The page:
HAWKEYE #6—And speaking of hype. Yeah, man. This one right here is indeed The Real Business. Maybe it’s getting Aja back, maybe Fraction’s just getting better and better, but this issue feels like the best one yet, and the bar is already fairly stratospheric. What we have here is a non-linear romp through six days in the life of our own eponymous off-duty Avenger trying to hook up a black-market DVR to his A/V situation at home so that he can finish up the season of DOG COPS, which is apparently the most riveting must-see TV going in the 616 at the moment, but then also finding time to quote Roy Batty’s “tears in the rain” soliloquy along the way, as well as having the guy who sold him the DVR channel Henry Leo Fraction’s viewpoint as to why his alias is really Hawkguy, and then also get Clintnapped by the ever-antagonistic Tracksuit Mafia (Bro), from whom we learn something new about the femme fatale from #3, and but also, yet again, Kate delivers a short but eloquent lecture on how Clint needs to man up, quit being a jerk, and Do the Right Thing. It’s very fashionable to boycott Marvel or even corporate comics altogether, but folks making that call are missing some of the very best books on the rack, week in week out, look no further than only this streak of Marvels batting my own true and personal cleanup for the proof.
FF #2—Fraction is really hitting on all cylinders here, lately. Diving back in to CASANOVA had to be a good thing. But here we are in the fourth part of this double-title situation wherein our team of replacements bid farewell to the eponymous quartet only to discover on Page Four that, big surprise, said eponymous foursome does not in fact return as scheduled. Because how could you have a sister title were that the case? Of course, the media goes bananas while the team hunkers down and then the Mole Man attacks. Which makes all kinds of sense. The Allreds’ art on this is as great as you expect, they’ve had a couple decades’ worth of professional interaction to really lock into perfectly complementing one another’s styles and I guess the old matrimony hasn’t hurt matters. Great great call those last four pages too, though, so far it was a perfectly paced enjoyable enough issue but every beat fell right where you’d expect, there was virtually no surprise, just respect for the commendable execution of the craft, but then the portal opens back up and Johnny comes roaring through from presumably far into the main title’s future, late-2013 at the very earliest I’m hoping, proclaiming that the other three are dead, so now we’ve got them having their adventures over in the other book in relatively linear sequence while back over here three days after they’ve left, there’s the Torch prophesying probably whatever disaster was about to go down on the first page of the first issue. Really fine work, these two titles just could not be going better, loving the ride.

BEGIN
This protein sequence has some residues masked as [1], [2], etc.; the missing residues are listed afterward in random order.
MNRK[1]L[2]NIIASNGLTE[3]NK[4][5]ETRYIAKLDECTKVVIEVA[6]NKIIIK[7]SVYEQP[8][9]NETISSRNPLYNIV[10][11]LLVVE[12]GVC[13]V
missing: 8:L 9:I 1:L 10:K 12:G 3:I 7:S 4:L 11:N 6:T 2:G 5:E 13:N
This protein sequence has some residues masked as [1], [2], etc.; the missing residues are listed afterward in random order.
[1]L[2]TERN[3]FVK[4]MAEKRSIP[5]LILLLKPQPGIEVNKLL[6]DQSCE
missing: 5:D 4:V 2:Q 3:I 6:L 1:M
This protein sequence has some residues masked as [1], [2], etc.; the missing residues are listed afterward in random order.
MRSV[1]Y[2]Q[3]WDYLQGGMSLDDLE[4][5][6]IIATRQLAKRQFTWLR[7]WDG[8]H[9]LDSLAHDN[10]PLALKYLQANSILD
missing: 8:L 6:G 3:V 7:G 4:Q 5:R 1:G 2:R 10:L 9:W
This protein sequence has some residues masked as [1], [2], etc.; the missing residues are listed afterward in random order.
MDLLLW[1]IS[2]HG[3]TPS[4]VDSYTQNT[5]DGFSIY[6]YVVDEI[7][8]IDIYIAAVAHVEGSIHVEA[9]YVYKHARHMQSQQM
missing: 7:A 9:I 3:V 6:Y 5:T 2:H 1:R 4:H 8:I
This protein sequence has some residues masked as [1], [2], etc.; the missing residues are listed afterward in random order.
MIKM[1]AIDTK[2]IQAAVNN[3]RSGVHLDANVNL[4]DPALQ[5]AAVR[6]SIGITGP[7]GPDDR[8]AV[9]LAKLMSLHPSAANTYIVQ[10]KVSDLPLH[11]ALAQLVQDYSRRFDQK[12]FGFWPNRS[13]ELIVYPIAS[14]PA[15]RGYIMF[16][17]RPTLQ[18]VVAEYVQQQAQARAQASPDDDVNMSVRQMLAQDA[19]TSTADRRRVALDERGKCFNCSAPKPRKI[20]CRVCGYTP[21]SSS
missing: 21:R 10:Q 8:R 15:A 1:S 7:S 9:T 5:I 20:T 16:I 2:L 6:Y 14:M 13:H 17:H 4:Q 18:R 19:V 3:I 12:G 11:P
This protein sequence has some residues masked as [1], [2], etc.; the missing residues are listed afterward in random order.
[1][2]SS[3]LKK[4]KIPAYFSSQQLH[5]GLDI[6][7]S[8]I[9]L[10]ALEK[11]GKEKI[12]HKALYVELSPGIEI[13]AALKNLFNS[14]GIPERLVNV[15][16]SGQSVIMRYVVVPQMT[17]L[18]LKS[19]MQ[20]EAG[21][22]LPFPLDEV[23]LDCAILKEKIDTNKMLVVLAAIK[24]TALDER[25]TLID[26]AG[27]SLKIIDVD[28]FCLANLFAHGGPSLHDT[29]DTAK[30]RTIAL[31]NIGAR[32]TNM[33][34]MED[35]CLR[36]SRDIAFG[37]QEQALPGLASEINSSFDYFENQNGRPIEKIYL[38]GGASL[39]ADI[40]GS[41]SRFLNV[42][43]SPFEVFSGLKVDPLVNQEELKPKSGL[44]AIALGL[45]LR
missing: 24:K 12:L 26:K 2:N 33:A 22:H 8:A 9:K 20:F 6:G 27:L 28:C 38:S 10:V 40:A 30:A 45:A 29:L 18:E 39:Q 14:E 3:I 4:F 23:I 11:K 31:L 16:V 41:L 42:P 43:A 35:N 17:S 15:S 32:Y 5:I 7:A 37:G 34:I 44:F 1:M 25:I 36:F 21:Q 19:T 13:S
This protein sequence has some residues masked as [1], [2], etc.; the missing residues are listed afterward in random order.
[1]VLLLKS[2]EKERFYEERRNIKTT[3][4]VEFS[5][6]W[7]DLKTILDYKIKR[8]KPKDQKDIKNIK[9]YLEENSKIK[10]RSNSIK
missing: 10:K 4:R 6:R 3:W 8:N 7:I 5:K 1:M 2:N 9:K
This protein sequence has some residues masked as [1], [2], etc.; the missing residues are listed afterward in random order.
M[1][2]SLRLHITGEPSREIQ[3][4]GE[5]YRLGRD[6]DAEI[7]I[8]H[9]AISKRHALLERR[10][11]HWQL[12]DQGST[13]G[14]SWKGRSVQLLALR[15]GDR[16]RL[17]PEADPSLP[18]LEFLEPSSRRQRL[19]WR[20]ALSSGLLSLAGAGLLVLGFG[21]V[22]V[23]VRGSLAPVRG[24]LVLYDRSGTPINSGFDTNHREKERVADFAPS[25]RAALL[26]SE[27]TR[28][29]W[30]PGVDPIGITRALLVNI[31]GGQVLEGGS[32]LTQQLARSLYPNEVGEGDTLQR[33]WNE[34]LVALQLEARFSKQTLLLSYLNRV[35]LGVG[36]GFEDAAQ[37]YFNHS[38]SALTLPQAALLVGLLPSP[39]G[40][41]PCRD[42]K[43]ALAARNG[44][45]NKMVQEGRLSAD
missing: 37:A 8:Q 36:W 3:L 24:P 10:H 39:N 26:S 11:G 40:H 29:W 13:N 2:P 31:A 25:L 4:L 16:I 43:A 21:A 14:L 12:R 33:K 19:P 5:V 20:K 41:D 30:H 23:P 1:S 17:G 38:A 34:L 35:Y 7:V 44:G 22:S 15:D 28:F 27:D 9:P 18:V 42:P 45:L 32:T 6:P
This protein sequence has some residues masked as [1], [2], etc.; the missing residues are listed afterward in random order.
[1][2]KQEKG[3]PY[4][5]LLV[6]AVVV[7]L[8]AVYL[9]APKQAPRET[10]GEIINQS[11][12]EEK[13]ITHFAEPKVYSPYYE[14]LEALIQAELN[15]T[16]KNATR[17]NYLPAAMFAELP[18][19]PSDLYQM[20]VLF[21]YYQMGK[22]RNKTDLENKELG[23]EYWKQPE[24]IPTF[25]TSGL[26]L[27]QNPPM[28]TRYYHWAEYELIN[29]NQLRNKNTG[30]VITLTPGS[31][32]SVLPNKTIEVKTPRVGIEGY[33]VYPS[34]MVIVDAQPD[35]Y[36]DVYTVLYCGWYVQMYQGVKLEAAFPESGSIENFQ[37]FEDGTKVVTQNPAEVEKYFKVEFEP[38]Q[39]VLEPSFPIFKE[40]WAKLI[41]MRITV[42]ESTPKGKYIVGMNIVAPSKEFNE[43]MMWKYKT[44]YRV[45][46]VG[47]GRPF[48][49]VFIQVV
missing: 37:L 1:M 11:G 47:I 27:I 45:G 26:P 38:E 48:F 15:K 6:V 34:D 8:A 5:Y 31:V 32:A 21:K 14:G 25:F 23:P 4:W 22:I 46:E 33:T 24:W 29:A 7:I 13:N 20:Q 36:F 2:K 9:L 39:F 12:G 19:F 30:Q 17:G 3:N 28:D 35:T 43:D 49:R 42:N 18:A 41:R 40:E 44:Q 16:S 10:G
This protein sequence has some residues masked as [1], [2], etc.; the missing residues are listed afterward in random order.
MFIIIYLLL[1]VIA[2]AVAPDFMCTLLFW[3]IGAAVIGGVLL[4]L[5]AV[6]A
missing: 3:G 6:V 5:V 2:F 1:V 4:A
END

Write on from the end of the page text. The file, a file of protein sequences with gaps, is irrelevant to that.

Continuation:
AVENGERS #2—All right, after hitting the Martian landscape running last issue, we dial it way back and drop in some exposition, learn the secret origin of The Garden, who are really just benevolent as hell to hear them tell it, and then do a roundin’-up-the-troops scene that’s basically a straight lift from the X-MEN: FIRST CLASS movie subbing in Steve & Tony for McAvoy & Fassbander, which is maybe more riveting than it sounds with Opeña and White still absolutely blinding you with lines and colors that no American comic book has ever seen. The hell of it is, I can already tell that I’m going to have to have these in hardcover volumes just to drink all of this down without any ads, but there’s no way I’m going to be able to hang out until they’re published, never mind losing the effect of two issues of this one for every single of NEW AVENGERS. So it goes in the Novel Noble NOW!, True Believers! With Fraction blowing it up back over at the Baxter Building and this run still barely idling up out of second gear, I don’t even miss Hickman FF, an insane concept I am having serious trouble wrapping my brain around as the last days of dear old 2012 burn themselves down into the past, always the receding past.